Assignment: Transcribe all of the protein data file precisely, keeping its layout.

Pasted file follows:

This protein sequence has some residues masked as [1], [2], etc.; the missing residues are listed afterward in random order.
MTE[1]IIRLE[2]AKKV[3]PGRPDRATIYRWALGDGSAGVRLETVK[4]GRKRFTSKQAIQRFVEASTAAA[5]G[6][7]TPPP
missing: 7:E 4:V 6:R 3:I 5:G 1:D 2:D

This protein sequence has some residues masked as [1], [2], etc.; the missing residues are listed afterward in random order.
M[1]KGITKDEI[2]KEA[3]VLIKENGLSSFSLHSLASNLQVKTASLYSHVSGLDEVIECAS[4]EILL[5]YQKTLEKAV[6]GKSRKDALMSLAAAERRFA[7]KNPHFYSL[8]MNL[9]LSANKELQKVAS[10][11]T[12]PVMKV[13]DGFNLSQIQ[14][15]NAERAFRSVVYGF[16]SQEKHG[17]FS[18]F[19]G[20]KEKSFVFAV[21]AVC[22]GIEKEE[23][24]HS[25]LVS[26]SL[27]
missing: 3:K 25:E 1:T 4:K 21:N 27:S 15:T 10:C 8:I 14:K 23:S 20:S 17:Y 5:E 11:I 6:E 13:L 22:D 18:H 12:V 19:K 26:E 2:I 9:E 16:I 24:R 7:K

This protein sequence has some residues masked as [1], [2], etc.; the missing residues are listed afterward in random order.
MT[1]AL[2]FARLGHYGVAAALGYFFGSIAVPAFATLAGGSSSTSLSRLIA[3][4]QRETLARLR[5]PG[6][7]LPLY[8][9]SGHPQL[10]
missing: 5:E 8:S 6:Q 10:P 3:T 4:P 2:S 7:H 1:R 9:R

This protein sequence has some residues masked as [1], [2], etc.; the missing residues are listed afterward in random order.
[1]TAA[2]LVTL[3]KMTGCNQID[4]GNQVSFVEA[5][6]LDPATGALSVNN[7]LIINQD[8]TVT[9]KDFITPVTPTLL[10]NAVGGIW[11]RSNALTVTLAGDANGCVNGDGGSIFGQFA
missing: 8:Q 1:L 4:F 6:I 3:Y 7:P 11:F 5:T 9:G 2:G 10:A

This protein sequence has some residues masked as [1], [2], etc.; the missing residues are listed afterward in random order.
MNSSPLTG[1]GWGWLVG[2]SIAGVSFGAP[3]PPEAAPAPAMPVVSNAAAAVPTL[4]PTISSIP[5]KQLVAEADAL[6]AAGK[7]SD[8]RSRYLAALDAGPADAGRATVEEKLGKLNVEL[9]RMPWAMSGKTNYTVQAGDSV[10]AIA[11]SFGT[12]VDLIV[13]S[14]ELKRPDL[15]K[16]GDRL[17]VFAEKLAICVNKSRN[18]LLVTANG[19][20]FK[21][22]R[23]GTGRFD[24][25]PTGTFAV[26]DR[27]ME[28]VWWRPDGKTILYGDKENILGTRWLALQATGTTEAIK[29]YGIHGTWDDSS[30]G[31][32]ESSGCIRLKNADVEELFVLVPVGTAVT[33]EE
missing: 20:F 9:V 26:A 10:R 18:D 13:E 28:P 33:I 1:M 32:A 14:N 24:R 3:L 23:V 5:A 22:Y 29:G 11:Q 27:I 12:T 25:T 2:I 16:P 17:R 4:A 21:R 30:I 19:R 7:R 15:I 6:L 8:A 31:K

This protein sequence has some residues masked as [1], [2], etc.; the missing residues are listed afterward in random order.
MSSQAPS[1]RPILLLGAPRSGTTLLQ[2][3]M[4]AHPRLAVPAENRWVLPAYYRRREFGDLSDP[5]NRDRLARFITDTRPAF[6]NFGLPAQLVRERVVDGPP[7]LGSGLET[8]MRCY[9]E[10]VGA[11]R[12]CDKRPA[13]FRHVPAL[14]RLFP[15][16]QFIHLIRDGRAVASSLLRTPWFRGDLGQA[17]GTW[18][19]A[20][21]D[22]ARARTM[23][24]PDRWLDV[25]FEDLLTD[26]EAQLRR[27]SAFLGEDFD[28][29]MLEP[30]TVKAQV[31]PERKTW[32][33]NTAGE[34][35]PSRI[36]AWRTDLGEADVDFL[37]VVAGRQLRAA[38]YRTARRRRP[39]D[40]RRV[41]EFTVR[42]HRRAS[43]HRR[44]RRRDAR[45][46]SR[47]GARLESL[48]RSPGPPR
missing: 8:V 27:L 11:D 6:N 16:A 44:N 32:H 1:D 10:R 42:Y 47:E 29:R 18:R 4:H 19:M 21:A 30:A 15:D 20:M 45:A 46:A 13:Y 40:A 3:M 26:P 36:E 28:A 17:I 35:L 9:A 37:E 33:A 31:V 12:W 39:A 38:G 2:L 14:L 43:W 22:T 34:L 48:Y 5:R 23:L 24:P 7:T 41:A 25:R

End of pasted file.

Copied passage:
This protein sequence has some residues masked as [1], [2], etc.; the missing residues are listed afterward in random order.
MTE[1]IIRLE[2]AKKV[3]PGRPDRATIYRWALGDGSAGVRLETVK[4]GRKRFTSKQAIQRFVEASTAAA[5]G[6][7]TPPP
missing: 7:E 4:V 6:R 3:I 5:G 1:D 2:D

This protein sequence has some residues masked as [1], [2], etc.; the missing residues are listed afterward in random order.
M[1]KGITKDEI[2]KEA[3]VLIKENGLSSFSLHSLASNLQVKTASLYSHVSGLDEVIECAS[4]EILL[5]YQKTLEKAV[6]GKSRKDALMSLAAAERRFA[7]KNPHFYSL[8]MNL[9]LSANKELQKVAS[10][11]T[12]PVMKV[13]DGFNLSQIQ[14][15]NAERAFRSVVYGF[16]SQEKHG[17]FS[18]F[19]G[20]KEKSFVFAV[21]AVC[22]GIEKEE[23][24]HS[25]LVS[26]SL[27]
missing: 3:K 25:E 1:T 4:K 21:N 27:S 15:T 10:C 8:I 14:K 23:S 20:S 17:Y 5:E 11:I 6:E 13:L 22:D 18:H 12:V 19:K 26:E 2:I 9:E 16:I 24:R 7:K

This protein sequence has some residues masked as [1], [2], etc.; the missing residues are listed afterward in random order.
MT[1]AL[2]FARLGHYGVAAALGYFFGSIAVPAFATLAGGSSSTSLSRLIA[3][4]QRETLARLR[5]PG[6][7]LPLY[8][9]SGHPQL[10]
missing: 5:E 8:S 6:Q 10:P 3:T 4:P 2:S 7:H 1:R 9:R

This protein sequence has some residues masked as [1], [2], etc.; the missing residues are listed afterward in random order.
[1]TAA[2]LVTL[3]KMTGCNQID[4]GNQVSFVEA[5][6]LDPATGALSVNN[7]LIINQD[8]TVT[9]KDFITPVTPTLL[10]NAVGGIW[11]RSNALTVTLAGDANGCVNGDGGSIFGQFA
missing: 8:Q 1:L 4:F 6:I 3:Y 7:P 11:F 5:T 9:G 2:G 10:A

This protein sequence has some residues masked as [1], [2], etc.; the missing residues are listed afterward in random order.
MNSSPLTG[1]GWGWLVG[2]SIAGVSFGAP[3]PPEAAPAPAMPVVSNAAAAVPTL[4]PTISSIP[5]KQLVAEADAL[6]AAGK[7]SD[8]RSRYLAALDAGPADAGRATVEEKLGKLNVEL[9]RMPWAMSGKTNYTVQAGDSV[10]AIA[11]SFGT[12]VDLIV[13]S[14]ELKRPDL[15]K[16]GDRL[17]VFAEKLAICVNKSRN[18]LLVTANG[19][20]FK[21][22]R[23]GTGRFD[24][25]PTGTFAV[26]DR[27]ME[28]VWWRPDGKTILYGDKENILGTRWLALQATGTTEAIK[29]YGIHGTWDDSS[30]G[31][32]ESSGCIRLKNADVEELFVLVPVGTAVT[33]EE
missing: 20:F 9:V 26:A 10:R 18:D 13:E 28:P 33:I 1:M 32:A 14:N 24:R 3:L 23:V 5:A 22:Y 29:G 11:Q 27:I 12:T 25:T 2:I 16:P 17:R 4:A 21:R 30:I 19:R 7:R 15:I 6:L 8:A 31:K

This protein sequence has some residues masked as [1], [2], etc.; the missing residues are listed afterward in random order.
MSSQAPS[1]RPILLLGAPRSGTTLLQ[2][3]M[4]AHPRLAVPAENRWVLPAYYRRREFGDLSDP[5]NRDRLARFITDTRPAF[6]NFGLPAQLVRERVVDGPP[7]LGSGLET[8]MRCY[9]E[10]VGA[11]R[12]CDKRPA[13]FRHVPAL[14]RLFP[15][16]QFIHLIRDGRAVASSLLRTPWFRGDLGQA[17]GTW[18][19]A[20][21]D[22]ARARTM[23][24]PDRWLDV[25]FEDLLTD[26]EAQLRR[27]SAFLGEDFD[28][29]MLEP[30]TVKAQV[31]PERKTW[32][33]NTAGE[34][35]PSRI[36]AWRTDLGEADVDFL[37]VVAGRQLRAA[38]YRTARRRRP[39]D[40]RRV[41]EFTVR[42]HRRAS[43]HRR[44]RRRDAR[45][46]SR[47]GARLESL[48]RSPGPPR
missing: 8:V 27:L 11:D 6:N 16:A 44:N 32:H 1:D 10:R 42:Y 47:E 29:R 18:R 4:H 19:M 21:A 30:A 15:D 20:M 45:A 46:A 13:Y 40:A 3:M 26:P 36:E 28:A 17:I 35:L 9:A 37:E 33:A 31:V 12:W 39:A 38:G 2:L 14:L 43:W 22:T 34:L 48:Y 5:R 23:L 24:P 7:T 41:A 25:R